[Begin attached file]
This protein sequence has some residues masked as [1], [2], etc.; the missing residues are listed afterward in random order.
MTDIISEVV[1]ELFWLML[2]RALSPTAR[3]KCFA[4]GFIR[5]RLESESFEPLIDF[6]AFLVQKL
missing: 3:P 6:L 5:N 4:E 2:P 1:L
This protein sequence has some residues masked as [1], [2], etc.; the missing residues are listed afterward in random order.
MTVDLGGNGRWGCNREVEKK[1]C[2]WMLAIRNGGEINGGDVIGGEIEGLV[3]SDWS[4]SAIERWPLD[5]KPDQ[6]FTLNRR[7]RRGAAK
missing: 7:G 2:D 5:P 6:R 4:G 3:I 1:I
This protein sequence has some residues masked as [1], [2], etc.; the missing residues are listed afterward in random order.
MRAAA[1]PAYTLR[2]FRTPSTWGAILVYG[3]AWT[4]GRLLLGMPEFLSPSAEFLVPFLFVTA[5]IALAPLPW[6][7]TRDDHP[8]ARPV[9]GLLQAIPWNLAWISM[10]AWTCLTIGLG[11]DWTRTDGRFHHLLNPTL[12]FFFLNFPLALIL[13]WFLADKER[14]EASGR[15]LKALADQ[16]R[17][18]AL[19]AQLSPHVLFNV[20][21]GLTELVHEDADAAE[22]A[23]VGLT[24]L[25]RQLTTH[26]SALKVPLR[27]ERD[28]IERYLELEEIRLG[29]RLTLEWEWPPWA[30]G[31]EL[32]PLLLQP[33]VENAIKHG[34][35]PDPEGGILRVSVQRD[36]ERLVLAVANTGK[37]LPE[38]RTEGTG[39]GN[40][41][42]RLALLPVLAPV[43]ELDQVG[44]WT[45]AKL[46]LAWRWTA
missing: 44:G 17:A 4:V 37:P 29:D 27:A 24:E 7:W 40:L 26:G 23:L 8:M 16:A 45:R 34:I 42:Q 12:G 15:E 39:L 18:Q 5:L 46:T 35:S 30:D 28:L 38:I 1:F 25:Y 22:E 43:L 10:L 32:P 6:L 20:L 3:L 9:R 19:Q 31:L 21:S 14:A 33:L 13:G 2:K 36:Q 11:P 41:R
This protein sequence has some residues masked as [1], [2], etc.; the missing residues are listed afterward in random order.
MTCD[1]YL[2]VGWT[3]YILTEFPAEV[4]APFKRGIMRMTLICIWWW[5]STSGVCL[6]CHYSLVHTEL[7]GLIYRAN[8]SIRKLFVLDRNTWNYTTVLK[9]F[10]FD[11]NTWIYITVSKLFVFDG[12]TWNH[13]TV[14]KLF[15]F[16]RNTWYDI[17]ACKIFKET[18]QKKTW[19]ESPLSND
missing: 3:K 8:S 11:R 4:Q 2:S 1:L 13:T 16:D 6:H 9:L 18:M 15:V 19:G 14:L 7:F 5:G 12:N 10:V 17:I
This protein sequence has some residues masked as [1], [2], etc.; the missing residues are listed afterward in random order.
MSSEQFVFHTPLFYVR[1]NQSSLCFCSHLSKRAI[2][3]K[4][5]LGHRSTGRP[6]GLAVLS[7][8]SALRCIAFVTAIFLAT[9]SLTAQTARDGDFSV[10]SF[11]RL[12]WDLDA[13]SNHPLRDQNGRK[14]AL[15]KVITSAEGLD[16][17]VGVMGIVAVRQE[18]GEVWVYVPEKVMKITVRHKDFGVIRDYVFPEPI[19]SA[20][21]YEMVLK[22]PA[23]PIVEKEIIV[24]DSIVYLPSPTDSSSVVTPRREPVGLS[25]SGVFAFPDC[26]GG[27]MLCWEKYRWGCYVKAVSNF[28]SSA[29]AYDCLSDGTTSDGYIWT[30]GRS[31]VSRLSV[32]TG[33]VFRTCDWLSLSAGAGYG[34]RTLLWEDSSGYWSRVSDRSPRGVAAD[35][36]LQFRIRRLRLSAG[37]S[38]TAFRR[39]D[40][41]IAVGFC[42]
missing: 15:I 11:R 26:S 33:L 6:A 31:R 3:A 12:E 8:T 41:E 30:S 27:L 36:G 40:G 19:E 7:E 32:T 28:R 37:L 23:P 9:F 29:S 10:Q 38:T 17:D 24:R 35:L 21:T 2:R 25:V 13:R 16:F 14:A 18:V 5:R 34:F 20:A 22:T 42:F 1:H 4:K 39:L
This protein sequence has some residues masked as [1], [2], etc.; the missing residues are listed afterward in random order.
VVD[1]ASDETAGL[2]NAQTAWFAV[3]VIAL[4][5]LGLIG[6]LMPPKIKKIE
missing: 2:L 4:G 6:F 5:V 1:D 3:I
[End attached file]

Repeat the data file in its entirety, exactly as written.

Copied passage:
This protein sequence has some residues masked as [1], [2], etc.; the missing residues are listed afterward in random order.
MTDIISEVV[1]ELFWLML[2]RALSPTAR[3]KCFA[4]GFIR[5]RLESESFEPLIDF[6]AFLVQKL
missing: 3:P 6:L 5:N 4:E 2:P 1:L
This protein sequence has some residues masked as [1], [2], etc.; the missing residues are listed afterward in random order.
MTVDLGGNGRWGCNREVEKK[1]C[2]WMLAIRNGGEINGGDVIGGEIEGLV[3]SDWS[4]SAIERWPLD[5]KPDQ[6]FTLNRR[7]RRGAAK
missing: 7:G 2:D 5:P 6:R 4:G 3:I 1:I
This protein sequence has some residues masked as [1], [2], etc.; the missing residues are listed afterward in random order.
MRAAA[1]PAYTLR[2]FRTPSTWGAILVYG[3]AWT[4]GRLLLGMPEFLSPSAEFLVPFLFVTA[5]IALAPLPW[6][7]TRDDHP[8]ARPV[9]GLLQAIPWNLAWISM[10]AWTCLTIGLG[11]DWTRTDGRFHHLLNPTL[12]FFFLNFPLALIL[13]WFLADKER[14]EASGR[15]LKALADQ[16]R[17][18]AL[19]AQLSPHVLFNV[20][21]GLTELVHEDADAAE[22]A[23]VGLT[24]L[25]RQLTTH[26]SALKVPLR[27]ERD[28]IERYLELEEIRLG[29]RLTLEWEWPPWA[30]G[31]EL[32]PLLLQP[33]VENAIKHG[34][35]PDPEGGILRVSVQRD[36]ERLVLAVANTGK[37]LPE[38]RTEGTG[39]GN[40][41][42]RLALLPVLAPV[43]ELDQVG[44]WT[45]AKL[46]LAWRWTA
missing: 44:G 17:A 4:V 37:P 29:D 27:A 24:E 7:W 40:L 26:G 23:L 8:M 16:A 45:R 34:I 42:Q 12:G 15:E 39:L 18:Q 5:L 46:T 35:S 30:D 28:L 38:I 1:F 25:Y 22:E 43:L 10:L 32:P 6:L 20:L 3:L 9:R 19:Q 31:L 21:S 14:A 33:L 13:G 2:K 36:Q 11:P 41:R
This protein sequence has some residues masked as [1], [2], etc.; the missing residues are listed afterward in random order.
MTCD[1]YL[2]VGWT[3]YILTEFPAEV[4]APFKRGIMRMTLICIWWW[5]STSGVCL[6]CHYSLVHTEL[7]GLIYRAN[8]SIRKLFVLDRNTWNYTTVLK[9]F[10]FD[11]NTWIYITVSKLFVFDG[12]TWNH[13]TV[14]KLF[15]F[16]RNTWYDI[17]ACKIFKET[18]QKKTW[19]ESPLSND
missing: 3:K 8:S 11:R 4:Q 2:S 1:L 13:T 16:D 6:H 9:L 18:M 15:V 19:G 14:L 7:F 5:G 12:N 10:V 17:I
This protein sequence has some residues masked as [1], [2], etc.; the missing residues are listed afterward in random order.
MSSEQFVFHTPLFYVR[1]NQSSLCFCSHLSKRAI[2][3]K[4][5]LGHRSTGRP[6]GLAVLS[7][8]SALRCIAFVTAIFLAT[9]SLTAQTARDGDFSV[10]SF[11]RL[12]WDLDA[13]SNHPLRDQNGRK[14]AL[15]KVITSAEGLD[16][17]VGVMGIVAVRQE[18]GEVWVYVPEKVMKITVRHKDFGVIRDYVFPEPI[19]SA[20][21]YEMVLK[22]PA[23]PIVEKEIIV[24]DSIVYLPSPTDSSSVVTPRREPVGLS[25]SGVFAFPDC[26]GG[27]MLCWEKYRWGCYVKAVSNF[28]SSA[29]AYDCLSDGTTSDGYIWT[30]GRS[31]VSRLSV[32]TG[33]VFRTCDWLSLSAGAGYG[34]RTLLWEDSSGYWSRVSDRSPRGVAAD[35][36]LQFRIRRLRLSAG[37]S[38]TAFRR[39]D[40][41]IAVGFC[42]
missing: 15:I 11:R 26:S 33:L 6:A 31:R 3:A 12:E 8:T 41:E 30:S 27:L 36:G 40:G 19:E 7:E 32:T 28:R 37:L 23:P 9:F 29:S 10:Q 38:T 17:D 24:R 35:L 21:T 2:R 25:V 13:R 16:F 14:A 18:V 5:R 34:F 20:A 22:T 42:F 1:H 4:K 39:L
This protein sequence has some residues masked as [1], [2], etc.; the missing residues are listed afterward in random order.
VVD[1]ASDETAGL[2]NAQTAWFAV[3]VIAL[4][5]LGLIG[6]LMPPKIKKIE
missing: 2:L 4:G 6:F 5:V 1:D 3:I